Apple is properly missing out on the Chinese New Year sales in China. Apple stopped selling all iPhones at its five China outlets on Jan. 13 after customers pelted the flagship store in Beijing with eggs because the company had cancelled the opening sales for the iPhone 4S. Pulling all iPhones from the company retail stores, it will give its competitors a potential boost during the country most important gift-giving season. According to the government statistics, the one-week new years holiday, which begins Jan. 23, had generated $64 billion in retail sales last year …
Apple, declined to comment on the sales impact of removing iPhones from company stores or say when the devices would return. iPhone 4S has already sold out at the Apple online store in China, it only remains available through carrier China Unicom or limited stock from authorized resellers. No iPhones for sale during the Chinese new year holidays may help Samsung and other competitors which used Android OS increase their footholds in the world’s largest mobile-phone market. Chinese New Year is the most important period for sales promotions due to the culture of gift-giving. The Chinese will usually received their extra year-end bonus salaries which make the rise of spending.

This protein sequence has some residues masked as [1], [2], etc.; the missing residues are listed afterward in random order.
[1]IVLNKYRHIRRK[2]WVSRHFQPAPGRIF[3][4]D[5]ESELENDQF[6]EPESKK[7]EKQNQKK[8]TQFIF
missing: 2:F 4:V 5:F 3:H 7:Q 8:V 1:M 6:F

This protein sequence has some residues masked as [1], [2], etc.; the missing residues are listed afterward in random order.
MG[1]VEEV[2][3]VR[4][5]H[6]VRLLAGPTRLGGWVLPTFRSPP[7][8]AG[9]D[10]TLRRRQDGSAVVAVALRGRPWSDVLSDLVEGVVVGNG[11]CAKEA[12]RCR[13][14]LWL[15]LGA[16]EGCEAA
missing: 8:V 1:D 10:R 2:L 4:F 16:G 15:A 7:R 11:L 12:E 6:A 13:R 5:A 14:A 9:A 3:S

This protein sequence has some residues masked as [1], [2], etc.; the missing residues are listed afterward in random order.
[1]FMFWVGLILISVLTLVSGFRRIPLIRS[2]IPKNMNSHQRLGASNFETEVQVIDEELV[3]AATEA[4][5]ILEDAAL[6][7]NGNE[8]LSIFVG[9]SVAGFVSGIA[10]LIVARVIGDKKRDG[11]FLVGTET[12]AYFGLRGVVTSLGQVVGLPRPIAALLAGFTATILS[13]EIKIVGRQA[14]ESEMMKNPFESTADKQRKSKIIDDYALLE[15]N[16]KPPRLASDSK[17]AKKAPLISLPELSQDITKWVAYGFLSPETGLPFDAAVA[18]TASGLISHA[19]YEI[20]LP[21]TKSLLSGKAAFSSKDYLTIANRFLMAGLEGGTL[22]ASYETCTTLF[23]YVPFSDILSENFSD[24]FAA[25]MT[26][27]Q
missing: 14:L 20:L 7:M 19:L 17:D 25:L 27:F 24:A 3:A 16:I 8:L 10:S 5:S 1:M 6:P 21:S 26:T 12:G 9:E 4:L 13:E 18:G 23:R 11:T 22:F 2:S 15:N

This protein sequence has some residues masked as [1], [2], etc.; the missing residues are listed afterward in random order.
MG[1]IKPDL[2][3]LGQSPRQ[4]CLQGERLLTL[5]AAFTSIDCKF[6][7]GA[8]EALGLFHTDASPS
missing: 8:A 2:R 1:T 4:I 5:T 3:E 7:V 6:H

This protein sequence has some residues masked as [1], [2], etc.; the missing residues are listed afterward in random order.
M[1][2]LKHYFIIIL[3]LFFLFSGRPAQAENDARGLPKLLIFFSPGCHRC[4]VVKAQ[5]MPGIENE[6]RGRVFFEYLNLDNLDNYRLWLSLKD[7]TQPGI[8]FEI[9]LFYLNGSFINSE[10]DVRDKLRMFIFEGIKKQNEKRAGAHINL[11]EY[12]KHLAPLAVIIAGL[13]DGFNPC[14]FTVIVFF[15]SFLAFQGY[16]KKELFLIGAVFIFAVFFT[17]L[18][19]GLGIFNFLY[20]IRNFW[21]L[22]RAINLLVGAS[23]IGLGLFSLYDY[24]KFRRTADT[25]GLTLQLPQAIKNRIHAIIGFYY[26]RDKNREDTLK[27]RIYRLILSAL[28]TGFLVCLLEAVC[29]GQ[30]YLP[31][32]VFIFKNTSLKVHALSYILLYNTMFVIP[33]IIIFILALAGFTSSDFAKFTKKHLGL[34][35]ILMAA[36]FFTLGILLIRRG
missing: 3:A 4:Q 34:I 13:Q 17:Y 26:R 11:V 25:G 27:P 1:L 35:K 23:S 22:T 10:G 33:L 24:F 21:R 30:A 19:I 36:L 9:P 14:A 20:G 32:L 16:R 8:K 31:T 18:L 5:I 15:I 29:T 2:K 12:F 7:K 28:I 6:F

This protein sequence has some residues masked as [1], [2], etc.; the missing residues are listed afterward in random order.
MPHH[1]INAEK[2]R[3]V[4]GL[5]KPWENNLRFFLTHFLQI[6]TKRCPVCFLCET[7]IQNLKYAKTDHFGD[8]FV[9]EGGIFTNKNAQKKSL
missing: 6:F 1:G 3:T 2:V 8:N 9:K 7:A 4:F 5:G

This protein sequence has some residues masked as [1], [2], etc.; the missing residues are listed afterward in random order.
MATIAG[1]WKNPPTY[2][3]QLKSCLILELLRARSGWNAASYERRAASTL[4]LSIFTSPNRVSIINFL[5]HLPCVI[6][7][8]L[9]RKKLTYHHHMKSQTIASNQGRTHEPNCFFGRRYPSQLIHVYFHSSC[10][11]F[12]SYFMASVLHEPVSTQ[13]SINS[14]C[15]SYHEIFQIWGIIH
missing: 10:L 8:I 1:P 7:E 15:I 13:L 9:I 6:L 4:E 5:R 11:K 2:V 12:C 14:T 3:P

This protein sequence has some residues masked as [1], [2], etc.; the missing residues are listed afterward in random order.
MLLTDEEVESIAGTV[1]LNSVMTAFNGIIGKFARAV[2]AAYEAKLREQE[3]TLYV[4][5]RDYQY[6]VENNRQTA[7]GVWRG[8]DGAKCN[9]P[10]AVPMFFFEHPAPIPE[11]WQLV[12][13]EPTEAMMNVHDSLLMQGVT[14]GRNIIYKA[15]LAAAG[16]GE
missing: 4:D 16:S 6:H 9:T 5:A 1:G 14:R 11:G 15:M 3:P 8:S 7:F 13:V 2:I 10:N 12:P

Apple sold 5.6 million iPhones in China during the first nine months of last year, making it the No. 4 smartphone vendor in China in the third quarter. But the market share for Apple has dropped to 10.4 percent in this third quarter from 13.3 percent the quarter before, while Samsung’s jumped to 19 percent from 15 percent in the same period. Headlines about scarcity of iPhones and customers camping out have proven a highly effective marketing approach in China, but the Beijing incident shows the need for Apple to rethink its approach. Most worrying is the potential loss of good will, there might be of chance of real demand permanently lost.
The events happened in Bejing’s Apple store has crossed the line from scarcity to just downright scary, both for Apple and the local authorities. Many Chinese customer just want to walk-in to purchase the latest iPhone products from Apple stores, they are not willing to buy it from scalpers with the mark-up price, for the fear of getting a fake. It is also not easy to buy it online too as the Apple online store is somehow always busy with special software controlled by Chinese scalpers. Manufacturers like Samsung, HTC and Motorola that also make iPhone-class devices could win over Chinese buyers frustrated by Apple’s sales halt.
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